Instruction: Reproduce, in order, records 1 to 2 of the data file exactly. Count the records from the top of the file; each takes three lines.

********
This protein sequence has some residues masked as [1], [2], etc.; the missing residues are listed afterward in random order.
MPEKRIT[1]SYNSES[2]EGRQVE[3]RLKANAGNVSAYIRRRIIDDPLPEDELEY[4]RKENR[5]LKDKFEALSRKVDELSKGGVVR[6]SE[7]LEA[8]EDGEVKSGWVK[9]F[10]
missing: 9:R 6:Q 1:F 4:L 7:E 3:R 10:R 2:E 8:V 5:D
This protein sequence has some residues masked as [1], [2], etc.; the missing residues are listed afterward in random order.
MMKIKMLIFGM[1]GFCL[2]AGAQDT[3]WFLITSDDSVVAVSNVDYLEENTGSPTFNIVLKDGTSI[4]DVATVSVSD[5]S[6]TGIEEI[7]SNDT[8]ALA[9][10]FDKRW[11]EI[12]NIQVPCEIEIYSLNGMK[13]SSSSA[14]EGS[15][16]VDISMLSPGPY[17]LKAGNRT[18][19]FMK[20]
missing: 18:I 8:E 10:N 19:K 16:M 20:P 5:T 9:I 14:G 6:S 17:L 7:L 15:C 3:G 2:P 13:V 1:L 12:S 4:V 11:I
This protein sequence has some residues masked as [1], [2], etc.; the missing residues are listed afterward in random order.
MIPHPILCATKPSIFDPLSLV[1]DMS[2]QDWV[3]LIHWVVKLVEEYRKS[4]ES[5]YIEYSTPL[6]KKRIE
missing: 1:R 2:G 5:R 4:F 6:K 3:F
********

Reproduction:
This protein sequence has some residues masked as [1], [2], etc.; the missing residues are listed afterward in random order.
MPEKRIT[1]SYNSES[2]EGRQVE[3]RLKANAGNVSAYIRRRIIDDPLPEDELEY[4]RKENR[5]LKDKFEALSRKVDELSKGGVVR[6]SE[7]LEA[8]EDGEVKSGWVK[9]F[10]
missing: 9:R 6:Q 1:F 4:L 7:E 3:R 10:R 2:E 8:V 5:D
This protein sequence has some residues masked as [1], [2], etc.; the missing residues are listed afterward in random order.
MMKIKMLIFGM[1]GFCL[2]AGAQDT[3]WFLITSDDSVVAVSNVDYLEENTGSPTFNIVLKDGTSI[4]DVATVSVSD[5]S[6]TGIEEI[7]SNDT[8]ALA[9][10]FDKRW[11]EI[12]NIQVPCEIEIYSLNGMK[13]SSSSA[14]EGS[15][16]VDISMLSPGPY[17]LKAGNRT[18][19]FMK[20]
missing: 18:I 8:E 10:N 19:K 16:M 20:P 5:T 9:I 14:G 6:S 17:L 7:L 15:C 3:G 2:P 13:V 1:L 12:S 4:V 11:I